Just as the world of work is rapidly changing, so the ways in which we help people into work must change too.
So we are trialling a far more demanding approach with claimants at particular risk of becoming long-term unemployed.
This includes far more frequent work-focused requirements, with firm sanctions for those who fail to fulfil their commitments, and more support for those who need it.
And we’ve been testing new incentive schemes for our best performing Job Centre teams. Recognising and rewarding those heroes who go above and beyond to improve the lives of others.
The sort of approach that is common practice in successful parts of the private sector. And if its good enough for the private sector then it should be good enough for the public sector too.
But beyond our Job Centres are many who are even further from the labour market – the economically inactive. Those who are not in work or looking for work.
Now overall, our level of inactivity is lower than the average for the G7, the EU and the OECD.
And thanks to our Labour Market interventions, inactivity has come down by almost a quarter of a million since its pandemic peak.
But there is a key area where further progress needs to be made – the number of people who are inactive due to ill health or disability.
This really matters, because when someone falls out of the labour market it’s bad for our economy.
It’s bad for businesses struggling to recruit staff.
It’s bad for the public finances.
But perhaps most importantly of all it’s also bad for the person concerned.
Having a job isn’t just good for your finances – it’s good for your mental and physical wellbeing too.
And it pains me to think there are so many people being left on benefits who want to work and who could be thriving in work. It’s a waste of human potential.
But for too long, Conference, politicians have taken the easy way out – in one form or another, they’ve let things drift.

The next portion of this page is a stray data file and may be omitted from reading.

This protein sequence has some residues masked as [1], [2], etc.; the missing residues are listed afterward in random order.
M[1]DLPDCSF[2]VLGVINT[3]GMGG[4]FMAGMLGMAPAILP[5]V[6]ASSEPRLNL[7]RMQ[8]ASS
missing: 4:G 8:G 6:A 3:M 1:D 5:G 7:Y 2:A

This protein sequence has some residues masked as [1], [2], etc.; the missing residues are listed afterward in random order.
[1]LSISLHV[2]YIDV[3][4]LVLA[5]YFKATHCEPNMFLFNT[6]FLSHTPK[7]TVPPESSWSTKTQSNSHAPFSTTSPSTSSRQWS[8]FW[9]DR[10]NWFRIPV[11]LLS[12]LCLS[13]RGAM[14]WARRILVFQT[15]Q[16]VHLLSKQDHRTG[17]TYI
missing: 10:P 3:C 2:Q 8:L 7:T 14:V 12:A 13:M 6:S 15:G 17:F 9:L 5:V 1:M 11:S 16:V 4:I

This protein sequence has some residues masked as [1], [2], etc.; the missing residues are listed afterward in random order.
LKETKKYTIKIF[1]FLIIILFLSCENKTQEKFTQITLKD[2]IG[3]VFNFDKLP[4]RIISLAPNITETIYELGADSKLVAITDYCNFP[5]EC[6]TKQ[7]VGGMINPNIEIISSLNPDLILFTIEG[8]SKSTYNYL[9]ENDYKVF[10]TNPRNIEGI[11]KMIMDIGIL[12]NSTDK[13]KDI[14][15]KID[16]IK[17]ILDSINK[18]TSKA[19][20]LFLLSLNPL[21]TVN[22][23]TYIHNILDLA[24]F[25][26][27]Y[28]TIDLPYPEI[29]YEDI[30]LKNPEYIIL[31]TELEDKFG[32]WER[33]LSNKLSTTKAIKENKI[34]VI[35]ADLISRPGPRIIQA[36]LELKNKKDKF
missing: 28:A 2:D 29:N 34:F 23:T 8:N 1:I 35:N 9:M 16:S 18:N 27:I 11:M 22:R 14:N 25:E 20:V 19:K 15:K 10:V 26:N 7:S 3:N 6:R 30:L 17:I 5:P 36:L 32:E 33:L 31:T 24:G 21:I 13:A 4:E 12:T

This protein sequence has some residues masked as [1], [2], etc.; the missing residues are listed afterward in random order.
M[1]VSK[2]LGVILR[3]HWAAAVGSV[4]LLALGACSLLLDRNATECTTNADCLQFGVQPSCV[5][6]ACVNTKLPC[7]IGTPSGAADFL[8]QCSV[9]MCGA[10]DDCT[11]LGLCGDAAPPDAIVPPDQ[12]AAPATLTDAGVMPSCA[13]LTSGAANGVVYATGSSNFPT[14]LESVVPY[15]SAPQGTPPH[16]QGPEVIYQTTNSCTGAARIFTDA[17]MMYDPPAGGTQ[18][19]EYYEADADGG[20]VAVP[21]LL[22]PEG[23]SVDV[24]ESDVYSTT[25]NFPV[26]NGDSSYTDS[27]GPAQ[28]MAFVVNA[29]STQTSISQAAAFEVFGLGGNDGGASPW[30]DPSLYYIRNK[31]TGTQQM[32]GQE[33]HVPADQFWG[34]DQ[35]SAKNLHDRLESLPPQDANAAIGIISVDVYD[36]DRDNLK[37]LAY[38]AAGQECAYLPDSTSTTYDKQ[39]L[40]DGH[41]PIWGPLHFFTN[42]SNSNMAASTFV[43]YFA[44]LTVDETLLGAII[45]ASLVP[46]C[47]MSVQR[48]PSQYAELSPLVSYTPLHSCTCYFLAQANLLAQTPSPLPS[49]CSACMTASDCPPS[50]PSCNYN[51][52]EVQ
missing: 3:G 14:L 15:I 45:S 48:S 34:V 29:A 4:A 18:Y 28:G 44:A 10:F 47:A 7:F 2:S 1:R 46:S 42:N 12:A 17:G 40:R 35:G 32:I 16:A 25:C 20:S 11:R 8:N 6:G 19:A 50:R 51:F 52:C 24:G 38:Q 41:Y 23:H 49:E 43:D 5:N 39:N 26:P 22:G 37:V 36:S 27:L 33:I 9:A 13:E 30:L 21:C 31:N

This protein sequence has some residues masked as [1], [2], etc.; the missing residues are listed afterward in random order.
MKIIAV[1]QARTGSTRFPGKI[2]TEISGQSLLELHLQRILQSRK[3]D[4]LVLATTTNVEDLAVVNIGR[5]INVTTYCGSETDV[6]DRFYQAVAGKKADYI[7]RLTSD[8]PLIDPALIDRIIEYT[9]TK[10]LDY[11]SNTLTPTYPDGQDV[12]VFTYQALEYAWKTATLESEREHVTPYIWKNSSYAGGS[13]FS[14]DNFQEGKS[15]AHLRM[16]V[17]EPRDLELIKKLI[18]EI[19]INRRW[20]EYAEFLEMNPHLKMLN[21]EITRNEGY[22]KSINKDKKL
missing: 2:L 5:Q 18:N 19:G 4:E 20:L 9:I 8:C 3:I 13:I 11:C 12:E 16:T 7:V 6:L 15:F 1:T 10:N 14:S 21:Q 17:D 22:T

And we simply cannot afford to do that any longer. We have to deliver fundamental change for the long-term if we are to address this challenge.
So we are reforming our sickness and disability benefit assessments for the first time in over a decade, to take account of the modern workplace.
That is going hand-in-hand with a revolution in the employment support we’re providing for people with health problems and disabilities.
That’s why at the last Budget we unveiled £2 billion of investment, including a game-changing new programme, Universal Support, which will place people into work, with a personal adviser providing wraparound support for up to a year while they find their feet.
We know it’s an approach that works because we have already been delivering it, including a trailblazing scheme in the West Midlands, Thrive Into Work, led by their excellent Conservative Mayor, Andy Street.
I have seen first-hand how they are integrating healthcare and employment support.
And as we roll out Universal Support, we will be changing lives right across the country, so whatever your situation, if you can work you will be supported to do so.
And if you are on benefits and able to work, you will be expected to do so.
Contrast this with the Labour Party, who are content to leave people languishing on benefits. They have no plan.
They left almost one and a half million people on out of work benefits for a decade.
By the time they left office, unemployment was almost twice as high as it is today.
Youth unemployment had increased by 45%.